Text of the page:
Set on 1,400 acres, Shelburne Farms was built by Dr. William Seward and Lila Vanderbilt Webb in 1886, and earned National Historic Landmark status in 2001. We have both dined here for numewrous special occasions (birthdays and graduations) and stayed here, and while it’s pricey, it’s worth every penny. The setting, the farm, the buildings, the gardens and the staff are magnificent. As this is still a working farm, they are largely self sustained, raising their own cattle, lambs and pigs, making their own butter, growing their vegetables and flowers (which are artfully placed EVERYWHERE in the inn and restaurant). We will, sadly, tell you not to order any meat. It’s puzzling, but our experience is that they do poultry, fish, veggies and desserts extraordinarily well, meats, not so much. We have had tough and tasteless cuts. However, this does nothing to take away from the wonderful experience of being at the Inn at Shelburne Farms.
Celebrating Justin’s birthday at the Inn at Shelburne Farms
The Inn is lovely and beautifully kept, just as it was when it was the Sewards home, and you feel it. The furnishings are authentic to the home, the views are magnificent, and the fresh flowers are both beautiful and fragrant.
There is Shelburne Farms cheddar cheese next to the hostess stand and bar for guests to enjoy, and they also place cheese, crackers and apples in guest rooms. The attention to detail is incredible, as we know from staying there, and being “stuck” there during Hurricane Irene in 2011. While their staff was limited due to the storm, they still pulled off a wonderful dinner, and when we returned to our room, they had placed extra blankets and lanterns should there be a black out! There are Adirondack chairs scattered on the sweeping lawn down to the garden and lake. It’s become a tradition for us to get a drink and settle in those chairs overlooking the lake and relax before dinner. There are views of the lake and the Adirondack Mountains in the distance, and beautiful sunsets over the lake.
Cocktails on the lawn
The rooms are beautiful, and offer incredible lake views. You can only get to the Inn by car if you are an overnight guest or if you have a dinner reservation. You can take tours via a carriage ride for the 2 mile trip out to the Inn, and you can see the first floor of the Inn and enjoy the gardens, tour the barn (it’s incredible!) and grounds. The grounds also deserve exploring, as they were designed by Frederick Law Olmsted, the famed landscape architect who also designed New York’s Central Park.
Dining on the patio, the Inn at Shelburne Farms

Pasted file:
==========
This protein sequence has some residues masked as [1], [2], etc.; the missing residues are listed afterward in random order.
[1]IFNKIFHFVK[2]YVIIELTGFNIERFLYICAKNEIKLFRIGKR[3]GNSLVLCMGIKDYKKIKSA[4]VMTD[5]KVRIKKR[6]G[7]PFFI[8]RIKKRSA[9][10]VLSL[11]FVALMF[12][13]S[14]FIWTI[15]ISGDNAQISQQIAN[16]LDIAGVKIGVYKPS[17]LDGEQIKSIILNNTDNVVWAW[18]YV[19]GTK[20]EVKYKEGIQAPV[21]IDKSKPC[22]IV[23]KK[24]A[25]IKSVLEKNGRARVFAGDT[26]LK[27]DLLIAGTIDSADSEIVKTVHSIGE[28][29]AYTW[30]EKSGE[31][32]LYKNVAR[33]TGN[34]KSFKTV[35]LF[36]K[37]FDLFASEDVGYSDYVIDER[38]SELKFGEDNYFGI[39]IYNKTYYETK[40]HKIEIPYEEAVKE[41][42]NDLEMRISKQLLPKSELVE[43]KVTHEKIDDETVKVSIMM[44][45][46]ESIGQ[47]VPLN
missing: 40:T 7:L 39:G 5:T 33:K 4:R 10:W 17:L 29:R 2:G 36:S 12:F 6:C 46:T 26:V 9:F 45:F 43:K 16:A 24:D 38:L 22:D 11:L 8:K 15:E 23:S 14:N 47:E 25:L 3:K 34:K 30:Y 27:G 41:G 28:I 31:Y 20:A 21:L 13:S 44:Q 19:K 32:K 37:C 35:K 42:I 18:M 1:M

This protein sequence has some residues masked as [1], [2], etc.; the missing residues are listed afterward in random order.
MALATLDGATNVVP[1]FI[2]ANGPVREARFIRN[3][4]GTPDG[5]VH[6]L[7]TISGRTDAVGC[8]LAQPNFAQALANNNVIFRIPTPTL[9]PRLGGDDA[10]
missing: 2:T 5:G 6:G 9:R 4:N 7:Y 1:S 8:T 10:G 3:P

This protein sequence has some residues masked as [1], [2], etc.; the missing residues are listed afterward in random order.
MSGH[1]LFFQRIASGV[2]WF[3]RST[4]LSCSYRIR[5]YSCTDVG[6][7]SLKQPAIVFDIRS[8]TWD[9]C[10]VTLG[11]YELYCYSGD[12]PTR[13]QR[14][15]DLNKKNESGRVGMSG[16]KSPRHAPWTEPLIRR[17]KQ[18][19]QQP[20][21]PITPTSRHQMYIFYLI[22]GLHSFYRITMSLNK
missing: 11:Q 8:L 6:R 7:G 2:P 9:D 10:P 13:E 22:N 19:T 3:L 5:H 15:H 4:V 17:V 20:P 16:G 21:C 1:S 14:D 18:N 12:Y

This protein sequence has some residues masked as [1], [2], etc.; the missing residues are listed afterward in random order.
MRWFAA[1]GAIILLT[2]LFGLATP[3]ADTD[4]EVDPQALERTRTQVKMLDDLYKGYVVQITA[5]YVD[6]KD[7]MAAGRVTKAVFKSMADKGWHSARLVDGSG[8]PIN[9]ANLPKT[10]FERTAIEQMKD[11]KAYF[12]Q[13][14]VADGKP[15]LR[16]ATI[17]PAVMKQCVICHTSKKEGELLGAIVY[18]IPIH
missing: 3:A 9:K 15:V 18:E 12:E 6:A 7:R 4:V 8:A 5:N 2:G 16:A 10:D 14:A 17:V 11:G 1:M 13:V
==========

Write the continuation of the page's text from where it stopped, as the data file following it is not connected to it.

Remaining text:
Since Misty was still out of the water, we spent the next week with the boys and explored the area. We have always wanted to take The Toll Road up at Stowe. In the winter, this is one of the easier ski runs on Mt. Mansfield, and in the summer, you can drive nearly to the summit of Mount Mansfield, the highest peak in Vermont. You can park your car and walk a short distance for magnificent views on both sides of the mountain.
At the top of Mount Mansfield
We also revisited Shelburne Museum, as the first time we were there it was cold and snowing! This time it was hot, humid, then rainy, but it didn’t matter. This is one of the most unique museums you will ever see. Founded in 1947 by Electra Havemeyer Webb (who married Lila and William Webb’s eldest son), was an avid collector of all kinds of Americana, including duck decoys, circus animals, dolls, furniture, quilts, American paintings, and even buildings, a covered bridge, a lighthouse and the 220-ft. steamship Ticonderoga (which was built at Shelburnwe Shipyards!). The museum began as a place to display the family collection of horse drawn carriages, but soon grew to become a village of historic buildings, filled with Electra’s world class collections.
Some of the Collections
A stay in the Burlington area would not be complete without riding some portion of the Champlain Bike Trail. The trail runs from Oakledge Park (also lovely), which is just south of Burlington, and runs up to the Winooski River, north of town. The path from Burlington south to Oakledge has great lake views, a few nice beaches, and some fun sculptures and a sun dial along the shore.
The Burlington bike path
Just north of the Winooksi River is our favorite part of the path: The Colchester Causeway, just a couple of miles from Justin and Bryan’s home. The bed of an old railroad trail, the Causeway is a flat path that goes three miles out into the lake, ending up at the bike ferry that takes you over to South Hero Island, where you can continue biking. This is an fabulous bike ride with spectacular views!
We spent as much time as possible at the beach with Madison, as it was hot and she LOVES the lake! She’s always the first one in the water, and begrudgingly, is always the last one out!
Justin’s birthday was a Thursday, and it was kicked off with a fun bowling outing, and a yummy Bobby Flay barbecue dinner at home. Misty will be back in the water on Friday, and we’ll spend a long weekend on the hook exploring some new anchorages on the Lake with the boys! More boating to come!